The Multi-Terrain-Select system allows you to engage the best mode for the terrain in which you’re driving as well as engage the Crawl function for maintaining a consistent speed up / over an obstacle. It’s like magic really — once engaged, all you do is steer while the car does the rest, optimising acceleration, braking, traction control and gearing for a consistent and stress-free off-road challenge.  What was most noticeable for me, especially compared to other similar systems was the speed with which the system responds especially when a loss of traction is detected and there is a need to send power to the wheels with the most traction. In addition to the automatic diff lock features, the central diff can be manually locked too, for even more difficult terrain.  

Unlike a number of SUV’s, the Land Cruiser is built using a body-on-frame engineering method. This ensures a high body rigidity and therefore adds to the car’s off-road prowess. It is in effect, a ground up approach that sets it apart in this overland ability.

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(Photo by Cornel van Heerden)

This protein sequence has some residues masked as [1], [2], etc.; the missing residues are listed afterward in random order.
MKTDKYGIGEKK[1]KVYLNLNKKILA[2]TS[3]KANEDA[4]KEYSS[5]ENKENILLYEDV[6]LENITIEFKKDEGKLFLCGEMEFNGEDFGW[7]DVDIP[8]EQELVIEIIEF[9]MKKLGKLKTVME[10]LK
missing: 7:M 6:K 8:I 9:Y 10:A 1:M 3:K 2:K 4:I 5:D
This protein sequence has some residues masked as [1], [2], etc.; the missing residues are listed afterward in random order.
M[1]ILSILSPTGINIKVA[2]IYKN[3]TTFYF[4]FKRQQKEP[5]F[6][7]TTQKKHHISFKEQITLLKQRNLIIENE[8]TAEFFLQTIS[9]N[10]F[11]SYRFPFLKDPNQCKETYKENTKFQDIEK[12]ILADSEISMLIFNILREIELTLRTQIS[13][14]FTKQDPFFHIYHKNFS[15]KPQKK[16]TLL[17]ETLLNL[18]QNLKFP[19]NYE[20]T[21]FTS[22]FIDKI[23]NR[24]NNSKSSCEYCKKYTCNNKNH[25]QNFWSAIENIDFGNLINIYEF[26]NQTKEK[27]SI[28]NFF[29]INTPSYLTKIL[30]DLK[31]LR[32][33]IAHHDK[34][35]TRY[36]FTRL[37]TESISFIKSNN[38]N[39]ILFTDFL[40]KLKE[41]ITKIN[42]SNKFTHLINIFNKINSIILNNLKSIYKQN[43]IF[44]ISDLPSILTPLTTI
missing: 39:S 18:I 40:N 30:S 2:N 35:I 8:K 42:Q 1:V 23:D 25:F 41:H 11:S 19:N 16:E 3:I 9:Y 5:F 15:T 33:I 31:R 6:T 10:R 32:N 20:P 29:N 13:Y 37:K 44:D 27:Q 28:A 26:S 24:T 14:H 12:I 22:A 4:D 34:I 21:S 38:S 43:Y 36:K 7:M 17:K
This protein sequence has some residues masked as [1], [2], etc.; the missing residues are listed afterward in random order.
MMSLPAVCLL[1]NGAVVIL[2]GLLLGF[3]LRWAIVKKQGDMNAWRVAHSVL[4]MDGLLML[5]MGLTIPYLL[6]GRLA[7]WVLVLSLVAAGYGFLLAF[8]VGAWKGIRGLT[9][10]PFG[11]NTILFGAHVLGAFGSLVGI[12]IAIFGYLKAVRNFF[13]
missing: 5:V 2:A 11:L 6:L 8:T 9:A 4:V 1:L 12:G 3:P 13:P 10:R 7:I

If you’re looking for a comfortable, large, practical and quality SUV with seven seats and all the bells and whistles, this is a great contender. If you’d like one with an ability to go almost anywhere, with the same qualities to go with it, well then there’s not much else. If you want it with a historically-proven track record for durability and reliability in the toughest conditions known to man and machine — then there’s only one.  

I didn’t even begin to dent this car’s overall capabilities, but it left me in awe of its breadth of talent and respect. It’s not called the Master of Africa for nothing… it really is quite masterful. At R1 540 300, it’s not what you might call “cheap”. It’s abilities and reputation aren’t cheap either.

This content has been created as part of our freelancer relief programme. We are supporting journalists and freelance writers impacted by the economic slowdown caused by #lockdownlife.